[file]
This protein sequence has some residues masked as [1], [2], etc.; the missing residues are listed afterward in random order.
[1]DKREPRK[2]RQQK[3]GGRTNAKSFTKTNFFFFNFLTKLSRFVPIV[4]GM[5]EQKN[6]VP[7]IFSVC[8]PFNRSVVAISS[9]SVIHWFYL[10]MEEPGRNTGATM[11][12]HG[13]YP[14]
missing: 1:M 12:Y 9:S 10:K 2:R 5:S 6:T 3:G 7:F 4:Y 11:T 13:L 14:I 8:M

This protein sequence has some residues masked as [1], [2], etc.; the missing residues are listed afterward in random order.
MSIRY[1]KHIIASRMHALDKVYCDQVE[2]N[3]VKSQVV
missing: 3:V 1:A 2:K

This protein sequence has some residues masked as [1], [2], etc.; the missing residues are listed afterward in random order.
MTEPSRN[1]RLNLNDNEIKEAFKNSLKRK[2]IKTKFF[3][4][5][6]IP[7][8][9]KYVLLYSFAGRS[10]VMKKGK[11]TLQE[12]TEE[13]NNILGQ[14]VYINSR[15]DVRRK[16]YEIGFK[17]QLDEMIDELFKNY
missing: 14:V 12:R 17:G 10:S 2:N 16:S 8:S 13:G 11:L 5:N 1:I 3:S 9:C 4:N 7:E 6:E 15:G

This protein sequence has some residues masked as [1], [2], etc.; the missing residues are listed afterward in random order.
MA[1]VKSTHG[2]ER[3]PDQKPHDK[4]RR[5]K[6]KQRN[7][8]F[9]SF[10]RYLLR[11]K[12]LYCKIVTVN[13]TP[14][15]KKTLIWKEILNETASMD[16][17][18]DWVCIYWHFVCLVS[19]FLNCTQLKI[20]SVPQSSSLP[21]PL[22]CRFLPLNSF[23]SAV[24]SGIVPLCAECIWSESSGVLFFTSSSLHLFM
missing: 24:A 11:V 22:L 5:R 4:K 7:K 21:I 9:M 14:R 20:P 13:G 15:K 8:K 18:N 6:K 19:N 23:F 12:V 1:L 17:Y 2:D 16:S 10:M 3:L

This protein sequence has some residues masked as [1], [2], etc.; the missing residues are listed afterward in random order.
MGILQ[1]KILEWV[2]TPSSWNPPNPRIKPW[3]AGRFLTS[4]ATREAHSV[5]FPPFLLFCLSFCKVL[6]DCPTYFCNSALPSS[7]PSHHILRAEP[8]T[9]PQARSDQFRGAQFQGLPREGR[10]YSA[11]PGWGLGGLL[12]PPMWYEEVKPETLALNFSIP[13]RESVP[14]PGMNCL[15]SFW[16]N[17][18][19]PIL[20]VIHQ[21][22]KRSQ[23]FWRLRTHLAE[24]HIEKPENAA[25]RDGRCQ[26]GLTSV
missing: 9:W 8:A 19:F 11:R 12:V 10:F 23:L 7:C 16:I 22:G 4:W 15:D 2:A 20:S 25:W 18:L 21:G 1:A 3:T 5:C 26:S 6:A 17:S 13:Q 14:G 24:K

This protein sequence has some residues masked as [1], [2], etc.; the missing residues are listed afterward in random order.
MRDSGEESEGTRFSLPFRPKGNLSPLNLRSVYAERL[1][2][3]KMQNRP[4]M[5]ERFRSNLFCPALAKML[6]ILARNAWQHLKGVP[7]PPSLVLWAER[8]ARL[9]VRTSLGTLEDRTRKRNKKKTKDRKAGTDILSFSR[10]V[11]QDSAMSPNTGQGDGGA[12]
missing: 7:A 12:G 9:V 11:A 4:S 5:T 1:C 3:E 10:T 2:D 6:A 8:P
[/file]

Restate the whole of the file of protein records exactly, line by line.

This protein sequence has some residues masked as [1], [2], etc.; the missing residues are listed afterward in random order.
[1]DKREPRK[2]RQQK[3]GGRTNAKSFTKTNFFFFNFLTKLSRFVPIV[4]GM[5]EQKN[6]VP[7]IFSVC[8]PFNRSVVAISS[9]SVIHWFYL[10]MEEPGRNTGATM[11][12]HG[13]YP[14]
missing: 1:M 12:Y 9:S 10:K 2:R 5:S 6:T 3:G 7:F 4:Y 11:T 13:L 14:I 8:M

This protein sequence has some residues masked as [1], [2], etc.; the missing residues are listed afterward in random order.
MSIRY[1]KHIIASRMHALDKVYCDQVE[2]N[3]VKSQVV
missing: 3:V 1:A 2:K

This protein sequence has some residues masked as [1], [2], etc.; the missing residues are listed afterward in random order.
MTEPSRN[1]RLNLNDNEIKEAFKNSLKRK[2]IKTKFF[3][4][5][6]IP[7][8][9]KYVLLYSFAGRS[10]VMKKGK[11]TLQE[12]TEE[13]NNILGQ[14]VYINSR[15]DVRRK[16]YEIGFK[17]QLDEMIDELFKNY
missing: 14:V 12:R 17:G 10:S 2:N 16:S 8:S 13:G 11:L 5:N 1:I 3:S 9:C 4:N 7:E 6:E 15:G

This protein sequence has some residues masked as [1], [2], etc.; the missing residues are listed afterward in random order.
MA[1]VKSTHG[2]ER[3]PDQKPHDK[4]RR[5]K[6]KQRN[7][8]F[9]SF[10]RYLLR[11]K[12]LYCKIVTVN[13]TP[14][15]KKTLIWKEILNETASMD[16][17][18]DWVCIYWHFVCLVS[19]FLNCTQLKI[20]SVPQSSSLP[21]PL[22]CRFLPLNSF[23]SAV[24]SGIVPLCAECIWSESSGVLFFTSSSLHLFM
missing: 24:A 11:V 22:L 5:R 4:K 7:K 21:I 9:M 14:R 20:P 13:G 15:K 8:K 18:N 6:K 19:N 23:F 12:V 1:L 17:Y 2:D 16:S 10:M 3:L

This protein sequence has some residues masked as [1], [2], etc.; the missing residues are listed afterward in random order.
MGILQ[1]KILEWV[2]TPSSWNPPNPRIKPW[3]AGRFLTS[4]ATREAHSV[5]FPPFLLFCLSFCKVL[6]DCPTYFCNSALPSS[7]PSHHILRAEP[8]T[9]PQARSDQFRGAQFQGLPREGR[10]YSA[11]PGWGLGGLL[12]PPMWYEEVKPETLALNFSIP[13]RESVP[14]PGMNCL[15]SFW[16]N[17][18][19]PIL[20]VIHQ[21][22]KRSQ[23]FWRLRTHLAE[24]HIEKPENAA[25]RDGRCQ[26]GLTSV
missing: 9:W 8:A 19:F 11:R 12:V 10:F 23:L 7:C 16:I 22:G 4:W 15:D 2:A 20:S 25:W 18:L 21:G 1:A 3:T 5:C 26:S 6:A 17:S 13:Q 14:G 24:K

This protein sequence has some residues masked as [1], [2], etc.; the missing residues are listed afterward in random order.
MRDSGEESEGTRFSLPFRPKGNLSPLNLRSVYAERL[1][2][3]KMQNRP[4]M[5]ERFRSNLFCPALAKML[6]ILARNAWQHLKGVP[7]PPSLVLWAER[8]ARL[9]VRTSLGTLEDRTRKRNKKKTKDRKAGTDILSFSR[10]V[11]QDSAMSPNTGQGDGGA[12]
missing: 7:A 12:G 9:V 11:A 4:S 5:T 1:C 3:E 10:T 2:D 6:A 8:P